The Fiji National University’s (FNU) Urban and Regional Planning programme provides students in-depth knowledge in planning, designing and development as well as allowing them to put their learning into practice by undertaking projects, says graduate Joana Momolevu.

The former Bachelor of Urban and Regional Planning student who studied at FNU’s College of Engineering, Science and Technology (CEST) said the programme had enabled students, including her, to be more familiar with the major areas of planning and urban design.

 “Students taking up the programme have also worked on various high-profile projects over the years, which is in itself an achievement and highly commendable,” said Momolevu.
Some of these projects included the Wailea Slum upgrading project, developing a plan for Nausori Central Business District and Rewa Riverbank area, identifying the characteristics of Nadali Village, identifying the potential of informal sectors work group in Suva and Nausori and a detailed Urban plan for Valelevu area.
Momolevu, who took a lead role in a significant project on the FNU Derrick Campus site planning in 2017, said it was the full range of professional skills she acquired during her studies that enabled her to carry out this project.
After thorough research, Momolevu and her group identified the lack of green spaces and spatial planning at the Derrick Campus.

“As a student at the Samabula Campus, my friends and I witnessed some issues that needed attention at the Campus. Hence, we identified ways to improve these areas,” said Momolevu.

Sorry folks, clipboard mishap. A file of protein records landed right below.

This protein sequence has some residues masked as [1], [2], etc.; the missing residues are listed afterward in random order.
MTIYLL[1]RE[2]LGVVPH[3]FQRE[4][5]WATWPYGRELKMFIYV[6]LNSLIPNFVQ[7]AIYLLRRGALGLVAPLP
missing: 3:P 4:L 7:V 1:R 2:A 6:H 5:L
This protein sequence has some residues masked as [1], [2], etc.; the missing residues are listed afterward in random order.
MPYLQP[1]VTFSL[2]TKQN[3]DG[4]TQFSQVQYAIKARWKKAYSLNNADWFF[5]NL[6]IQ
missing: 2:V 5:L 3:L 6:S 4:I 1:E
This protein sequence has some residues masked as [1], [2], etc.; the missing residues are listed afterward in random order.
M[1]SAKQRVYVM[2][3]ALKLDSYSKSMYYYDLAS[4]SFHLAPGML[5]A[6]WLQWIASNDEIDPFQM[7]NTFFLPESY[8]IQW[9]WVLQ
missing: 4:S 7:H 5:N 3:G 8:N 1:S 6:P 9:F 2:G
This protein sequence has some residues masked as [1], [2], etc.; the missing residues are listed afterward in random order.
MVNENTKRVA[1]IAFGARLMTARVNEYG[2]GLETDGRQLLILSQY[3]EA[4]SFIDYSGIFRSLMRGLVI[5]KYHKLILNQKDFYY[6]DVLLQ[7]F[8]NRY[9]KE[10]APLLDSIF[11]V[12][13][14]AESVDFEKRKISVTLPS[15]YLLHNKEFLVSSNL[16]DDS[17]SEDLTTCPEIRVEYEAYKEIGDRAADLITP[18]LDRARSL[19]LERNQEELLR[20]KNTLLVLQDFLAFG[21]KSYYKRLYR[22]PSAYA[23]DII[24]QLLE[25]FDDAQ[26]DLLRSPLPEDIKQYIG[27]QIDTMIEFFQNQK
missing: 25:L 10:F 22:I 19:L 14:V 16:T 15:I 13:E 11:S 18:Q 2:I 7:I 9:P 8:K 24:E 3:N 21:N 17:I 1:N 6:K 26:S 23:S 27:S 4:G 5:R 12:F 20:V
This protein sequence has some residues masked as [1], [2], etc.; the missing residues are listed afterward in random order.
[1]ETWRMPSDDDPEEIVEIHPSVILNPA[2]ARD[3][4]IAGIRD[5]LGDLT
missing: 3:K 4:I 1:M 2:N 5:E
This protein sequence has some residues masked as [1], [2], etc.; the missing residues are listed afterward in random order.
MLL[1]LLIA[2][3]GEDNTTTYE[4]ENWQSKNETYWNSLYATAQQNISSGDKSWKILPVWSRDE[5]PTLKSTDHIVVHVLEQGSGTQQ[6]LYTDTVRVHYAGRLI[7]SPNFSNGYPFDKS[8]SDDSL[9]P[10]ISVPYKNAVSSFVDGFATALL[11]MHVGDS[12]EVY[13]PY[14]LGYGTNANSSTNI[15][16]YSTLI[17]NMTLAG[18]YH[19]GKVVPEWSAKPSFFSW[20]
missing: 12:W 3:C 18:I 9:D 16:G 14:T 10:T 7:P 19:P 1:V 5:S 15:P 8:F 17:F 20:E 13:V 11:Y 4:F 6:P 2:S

They recommended that the institution construct buildings that are architecturally significant and can be used as a landmark for Derrick Campus.

“I have recently seen some development changes within the Campus that is in line with my project, and that is very progressive,” she said.

Currently working as a Graduate Trainee for the Research and Development Department at the iTaukei Land Trust Board (TLTB), Momolevu said she was always fascinated with the urban environment, and the three-year programme at FNU was a way to achieve this dream.

“The program offered a wide variety of studies on aspects of planning, and it challenged how I see my community as a whole. The lecturers have an abundance of knowledge and put themselves across very well to us students,” explained Momolevu.

The aspiring planner is urging prospective students to choose a career in this field as Fiji has a scarcity of town planners.

“Fiji is a developing country. It is small, but it’s rapidly changing in time with new developments and more urban problems arising. It needs planners to plan and manage these developments as well as solve these problems, especially now. If you are someone who has the desire to make a difference in your community, this is the program for you,” she said.

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